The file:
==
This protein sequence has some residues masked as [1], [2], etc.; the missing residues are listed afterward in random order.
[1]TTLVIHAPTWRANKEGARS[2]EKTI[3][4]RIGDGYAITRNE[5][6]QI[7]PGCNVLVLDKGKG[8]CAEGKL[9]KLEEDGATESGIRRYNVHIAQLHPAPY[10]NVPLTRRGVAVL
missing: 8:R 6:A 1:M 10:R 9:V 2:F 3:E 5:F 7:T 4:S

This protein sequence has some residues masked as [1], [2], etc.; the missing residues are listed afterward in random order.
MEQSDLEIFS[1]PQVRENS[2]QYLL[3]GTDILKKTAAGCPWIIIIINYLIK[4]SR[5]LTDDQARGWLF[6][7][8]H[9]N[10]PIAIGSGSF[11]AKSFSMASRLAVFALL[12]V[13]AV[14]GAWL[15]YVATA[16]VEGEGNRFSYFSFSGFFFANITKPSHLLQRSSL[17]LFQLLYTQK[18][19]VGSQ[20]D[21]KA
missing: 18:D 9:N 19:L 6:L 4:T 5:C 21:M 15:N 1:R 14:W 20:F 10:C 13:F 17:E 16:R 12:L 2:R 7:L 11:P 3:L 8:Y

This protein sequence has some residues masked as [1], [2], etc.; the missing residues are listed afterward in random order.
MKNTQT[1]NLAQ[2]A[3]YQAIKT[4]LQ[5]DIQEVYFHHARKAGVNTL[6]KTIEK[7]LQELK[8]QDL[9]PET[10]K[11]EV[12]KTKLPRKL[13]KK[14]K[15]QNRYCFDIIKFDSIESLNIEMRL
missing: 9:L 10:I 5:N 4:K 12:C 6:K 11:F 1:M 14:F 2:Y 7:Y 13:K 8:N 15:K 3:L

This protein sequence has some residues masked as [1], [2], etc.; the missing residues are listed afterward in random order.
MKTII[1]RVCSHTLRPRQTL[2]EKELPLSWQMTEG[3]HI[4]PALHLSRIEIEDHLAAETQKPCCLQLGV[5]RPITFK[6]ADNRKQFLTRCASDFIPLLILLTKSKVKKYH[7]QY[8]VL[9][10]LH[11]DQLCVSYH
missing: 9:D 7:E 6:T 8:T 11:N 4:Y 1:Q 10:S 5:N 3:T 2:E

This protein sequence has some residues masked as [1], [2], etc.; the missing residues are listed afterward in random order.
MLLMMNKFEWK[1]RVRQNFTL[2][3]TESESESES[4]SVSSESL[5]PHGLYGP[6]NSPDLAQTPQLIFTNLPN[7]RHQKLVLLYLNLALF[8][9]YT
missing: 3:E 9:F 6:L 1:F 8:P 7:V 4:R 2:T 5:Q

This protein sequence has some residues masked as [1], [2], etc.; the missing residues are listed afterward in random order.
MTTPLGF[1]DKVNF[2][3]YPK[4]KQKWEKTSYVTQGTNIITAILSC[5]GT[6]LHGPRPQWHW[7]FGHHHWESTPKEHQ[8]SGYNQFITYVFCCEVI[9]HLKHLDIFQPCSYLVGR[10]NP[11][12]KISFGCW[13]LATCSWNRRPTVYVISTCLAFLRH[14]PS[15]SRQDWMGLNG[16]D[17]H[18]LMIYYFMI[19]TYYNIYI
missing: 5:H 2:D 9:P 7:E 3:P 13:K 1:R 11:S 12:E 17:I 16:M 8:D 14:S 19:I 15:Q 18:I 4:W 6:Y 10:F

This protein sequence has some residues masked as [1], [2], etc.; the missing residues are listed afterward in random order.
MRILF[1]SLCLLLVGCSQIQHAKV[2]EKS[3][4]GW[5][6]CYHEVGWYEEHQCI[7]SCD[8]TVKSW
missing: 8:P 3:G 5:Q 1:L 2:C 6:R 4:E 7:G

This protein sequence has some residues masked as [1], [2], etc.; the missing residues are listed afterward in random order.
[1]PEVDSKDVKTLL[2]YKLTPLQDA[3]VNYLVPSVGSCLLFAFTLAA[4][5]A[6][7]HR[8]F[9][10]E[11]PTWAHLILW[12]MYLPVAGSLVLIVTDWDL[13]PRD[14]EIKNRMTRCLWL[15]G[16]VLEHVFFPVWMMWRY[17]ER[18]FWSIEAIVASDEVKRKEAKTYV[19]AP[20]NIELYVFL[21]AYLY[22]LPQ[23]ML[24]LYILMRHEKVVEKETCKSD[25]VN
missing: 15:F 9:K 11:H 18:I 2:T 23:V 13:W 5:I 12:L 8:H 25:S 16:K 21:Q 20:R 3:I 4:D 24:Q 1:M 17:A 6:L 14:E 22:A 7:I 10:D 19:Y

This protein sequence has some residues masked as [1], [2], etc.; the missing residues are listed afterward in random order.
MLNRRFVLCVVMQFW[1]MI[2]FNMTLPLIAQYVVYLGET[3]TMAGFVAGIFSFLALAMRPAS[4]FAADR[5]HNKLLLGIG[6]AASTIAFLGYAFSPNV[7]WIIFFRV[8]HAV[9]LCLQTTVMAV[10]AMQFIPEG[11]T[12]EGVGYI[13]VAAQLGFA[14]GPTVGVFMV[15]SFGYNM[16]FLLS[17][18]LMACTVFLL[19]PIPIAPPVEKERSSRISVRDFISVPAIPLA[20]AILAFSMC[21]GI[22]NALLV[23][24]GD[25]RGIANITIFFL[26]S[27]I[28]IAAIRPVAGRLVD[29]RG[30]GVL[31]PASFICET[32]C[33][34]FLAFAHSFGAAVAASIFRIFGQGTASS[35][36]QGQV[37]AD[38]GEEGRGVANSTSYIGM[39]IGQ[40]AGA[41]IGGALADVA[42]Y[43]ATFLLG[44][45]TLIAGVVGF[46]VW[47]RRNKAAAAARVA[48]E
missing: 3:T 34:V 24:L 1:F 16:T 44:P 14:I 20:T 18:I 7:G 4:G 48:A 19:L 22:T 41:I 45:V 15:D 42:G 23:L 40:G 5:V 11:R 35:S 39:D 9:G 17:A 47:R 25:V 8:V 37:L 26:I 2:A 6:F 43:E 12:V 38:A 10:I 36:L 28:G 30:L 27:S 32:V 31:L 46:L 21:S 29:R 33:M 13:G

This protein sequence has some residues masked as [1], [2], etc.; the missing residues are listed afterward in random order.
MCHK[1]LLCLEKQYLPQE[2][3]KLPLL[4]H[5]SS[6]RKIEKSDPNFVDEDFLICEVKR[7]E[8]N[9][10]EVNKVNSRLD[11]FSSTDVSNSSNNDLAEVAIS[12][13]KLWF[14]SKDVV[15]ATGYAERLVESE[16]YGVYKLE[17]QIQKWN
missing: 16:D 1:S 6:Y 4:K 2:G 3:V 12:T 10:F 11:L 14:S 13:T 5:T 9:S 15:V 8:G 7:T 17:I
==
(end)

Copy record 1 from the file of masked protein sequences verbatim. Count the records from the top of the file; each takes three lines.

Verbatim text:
This protein sequence has some residues masked as [1], [2], etc.; the missing residues are listed afterward in random order.
[1]TTLVIHAPTWRANKEGARS[2]EKTI[3][4]RIGDGYAITRNE[5][6]QI[7]PGCNVLVLDKGKG[8]CAEGKL[9]KLEEDGATESGIRRYNVHIAQLHPAPY[10]NVPLTRRGVAVL
missing: 8:R 6:A 1:M 10:R 9:V 2:F 3:E 5:F 7:T 4:S